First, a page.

I try to find an element in a vector using overloaded operator==(). However, if using type1 in the following code, the output is 1 and 0 (not found). Using type2 gives both 1 and 1. The environment is Xubuntu 12.04 and g++ version 4.6.3.

#include <iostream>
#include <vector>
#include <algorithm>

using namespace std;

typedef pair<string, int> type1;
struct type2: public type1 {};
#define TYPE type1

bool operator== (const TYPE& lhs, const TYPE& rhs) {
    return lhs.first == rhs.first;

int main()
    vector<TYPE> vec;
    TYPE v1, v2;

    v1.first = "abc"; v1.second = 1; vec.push_back(v1);
    v2.first = "abc"; v2.second = 2;

    cout << (v1 == v2) << endl;
    cout << (find(vec.begin(), vec.end(), v2) != vec.end()) << endl;

4 Answers 4


std::pair has its default operator== in namespace std, which is a template for arbitrary pairs, comparing both the first and the second fields. This operator gets picked in one of the four cases, namely find with TYPE == type1. The details are a bit complicated though:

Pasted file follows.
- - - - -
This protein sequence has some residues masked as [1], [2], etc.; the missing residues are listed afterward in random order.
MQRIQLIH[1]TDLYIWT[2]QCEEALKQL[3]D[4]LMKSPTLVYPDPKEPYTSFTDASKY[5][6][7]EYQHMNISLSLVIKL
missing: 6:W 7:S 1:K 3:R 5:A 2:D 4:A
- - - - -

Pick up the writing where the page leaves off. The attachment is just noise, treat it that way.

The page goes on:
What actually happens for TYPE == type1 is (correct me if I'm wrong)

  • for v1 == v2 ADL (Argument Dependent Name Lookup) is applied to find the operator== in std, meaning this operator is added to the normal overload set. However, the non-template version in the current translation unit is still preferred against the template operator== from std.
  • The std::find call is instanced within std, thus lookup for operator== starts directly in std. It finds one match (without using ADL!) and therefore does not search the enclosing scope which would have contained the OP's own operator.

And for TYPE == type2

  • v1 == v2 is easy -it directly finds the operator== in the enclosing namespace.
  • std::find is also instanced in std, but the custom operator from the main scope is added to the overload resolution set using ADL and then found to be more specific than the one in std.
  • Good point about the namespace. But is it the namespace of pair or find that matters most? Oct 4, 2013 at 18:03
  • As far as I know find is instanced in the current translation unit and the operator== is then resolved using ADL on std::pair. Oct 4, 2013 at 18:07